On August 21, 2008, the New Hampshire Supreme Court released an opinion on In the Matter of Mary Beth Georgakilas and George Georgakilas holding that an approximately equal parenting schedule still entitles one parent to a “primary physical custody” designation.  

The facts of the case are as follows: the parties divorced in 2006 and entered into a permanent stipulation and a parenting plan regarding their son. The parties share joint decision making responsibility (formerly referred to as joint legal custody). The parties also agreed that their parenting time was for approximately equal time and George would have liberal and generous parenting time whenever he was not flying as a commercial airline pilot. In addition, the plan stipulated that for school purposes only, the child’s legal residence was his mother’s home.


When the divorce was finalized, the certificate of divorce entered by the court stated that Mary Beth and George had joint legal custody but that Mary Beth had physical custody. George moved to modify the certificate to reflect that the parties had joint physical custody. The trial court denied George’s motion because they interpreted the parenting plan to grant primary residential responsibility to Mary Beth. That because the plan did not state that they shared or had joint residential responsibility, the certificate of divorce correctly complied with the parenting plan and would not be revised. George appealed the ruling to the New Hampshire Supreme Court.


The Supreme Court considered the intent of the parties as expressed in their stipulation when deciding this case. Under the plain meaning of the stipulation the parties were to have “equal or approximately equal” residential responsibility of their son. However, the court stated that as a matter of law “approximately equal” is not enough to confer custodial parent status as defined by the statute.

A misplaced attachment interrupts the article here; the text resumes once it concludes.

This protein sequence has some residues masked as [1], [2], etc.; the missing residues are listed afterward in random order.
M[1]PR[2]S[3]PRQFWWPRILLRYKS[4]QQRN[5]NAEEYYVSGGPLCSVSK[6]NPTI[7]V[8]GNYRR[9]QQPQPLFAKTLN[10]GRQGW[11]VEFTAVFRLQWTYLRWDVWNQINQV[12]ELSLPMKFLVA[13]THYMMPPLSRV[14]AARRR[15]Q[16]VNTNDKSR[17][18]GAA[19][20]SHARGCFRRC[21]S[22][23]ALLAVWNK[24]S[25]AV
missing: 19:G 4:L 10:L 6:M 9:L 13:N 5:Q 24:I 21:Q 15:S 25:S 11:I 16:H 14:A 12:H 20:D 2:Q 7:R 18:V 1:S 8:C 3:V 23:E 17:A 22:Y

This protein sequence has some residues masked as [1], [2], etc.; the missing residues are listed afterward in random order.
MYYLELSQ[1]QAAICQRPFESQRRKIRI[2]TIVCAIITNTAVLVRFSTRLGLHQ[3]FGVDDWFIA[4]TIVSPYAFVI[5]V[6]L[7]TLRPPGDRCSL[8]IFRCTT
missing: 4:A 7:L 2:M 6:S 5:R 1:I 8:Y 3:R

RSA 461-A:20 states that: a “custodial parent” is “a parent with 50% or more of the residential responsibility” and a “non-custodial parent” is “a parent with less than 50% of the residential responsibility”. The court determined that a parent with 49% of the residential responsibility is a non-custodial parent by definition.


Therefore, because Mary Beth and George chose to use “approximately equal” to describe their responsibilities and George’s absences from New Hampshire due to his job, the court concluded that the trial court did not err when it declined to change certificate of divorce. Unless the parties had agreed to have 50% of the residential responsibility pursuant to 461-A:20, only one of them could be the primary residentially responsible parent.


This case boils down to the labels we place upon parenting schedules, whether they be “custody”, “residential responsibility” or “routine schedules.” Often, for a parent the label is very important and that parent wants “sole physical custody” or “joint residential responsibility.” However, what really matters is the schedule itself. Instead of questioning what kind of label has been placed upon the schedule, a parent should focus on whether the schedule allows them ample parenting time and whether the schedule is the most beneficial for their children.


Crusco Law Office law clerk Marisa L. Ulloa contributed to this blog post.